SAGE Journal Articles
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Gigerenzer, G., Gaissmaier, W., Kurz-Milcke, E., Schwartz, L. M., & Woloshin, S. (2007). Helping doctors and patients make sense of health statistics. Psychological Science in the Public Interest, 8, 53-96.
Many doctors, patients, journalists, and politicians alike do not understand what health statistics mean or draw wrong conclusions without noticing. Collective statistical illiteracy refers to the widespread inability to understand the meaning of numbers. For instance, many citizens are unaware that higher survival rates with cancer screening do not imply longer life, or that the statement that mammography screening reduces the risk of dying from breast cancer by 25% in fact means that 1 less woman out of 1,000 will die of the disease. We provide evidence that statistical illiteracy (a) is common to patients, journalists, and physicians; (b) is created by nontransparent framing of information that is sometimes an unintentional result of lack of understanding but can also be a result of intentional efforts to manipulate or persuade people; and (c) can have serious consequences for health.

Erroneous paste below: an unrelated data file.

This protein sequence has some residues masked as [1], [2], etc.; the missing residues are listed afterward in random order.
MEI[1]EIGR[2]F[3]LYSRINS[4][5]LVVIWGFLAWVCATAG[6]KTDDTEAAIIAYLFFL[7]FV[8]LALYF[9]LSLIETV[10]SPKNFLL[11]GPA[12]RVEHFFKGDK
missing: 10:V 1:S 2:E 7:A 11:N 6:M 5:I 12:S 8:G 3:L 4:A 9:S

Accuracy of recall of the number of sexual partners individuals had over a period of one month, three months, six months and one year was studied in a group of 285 young, single, heterosexual adults. Self-reports of the number of partners were obtained on a weekly basis and then compared with recall of behavior over longer time periods that overlapped the weekly measures. For individuals who claimed abstinence or who claimed to be monogamous, accuracy of recall was relatively high, especially at the shorter time frames. Level of education was related to accuracy for claimed abstainers, such that lower levels of education were associated with lower accuracy of recall. Accuracy rates for individuals who reported having multiple sexual partners tended to be lower and were found to be related to one’s propensity to engage in casual sex.
Defining “emotion” is a notorious problem. Without consensual conceptualization and operationalization of exactly what phenomenon is to be studied, progress in theory and research is difficult to achieve and fruitless debates are likely to proliferate. A particularly unfortunate example is William James’s asking the question “What is an emotion?” when he really meant “feeling”, a misnomer that started a debate which is still ongoing, more than a century later. This contribution attempts to sensitize researchers in the social and behavioral sciences to the importance of definitional issues and their consequences for distinguishing related but fundamentally different affective processes, states, and traits. Links between scientific and folk concepts of emotion are explored and ways to measure emotion and its components are discussed.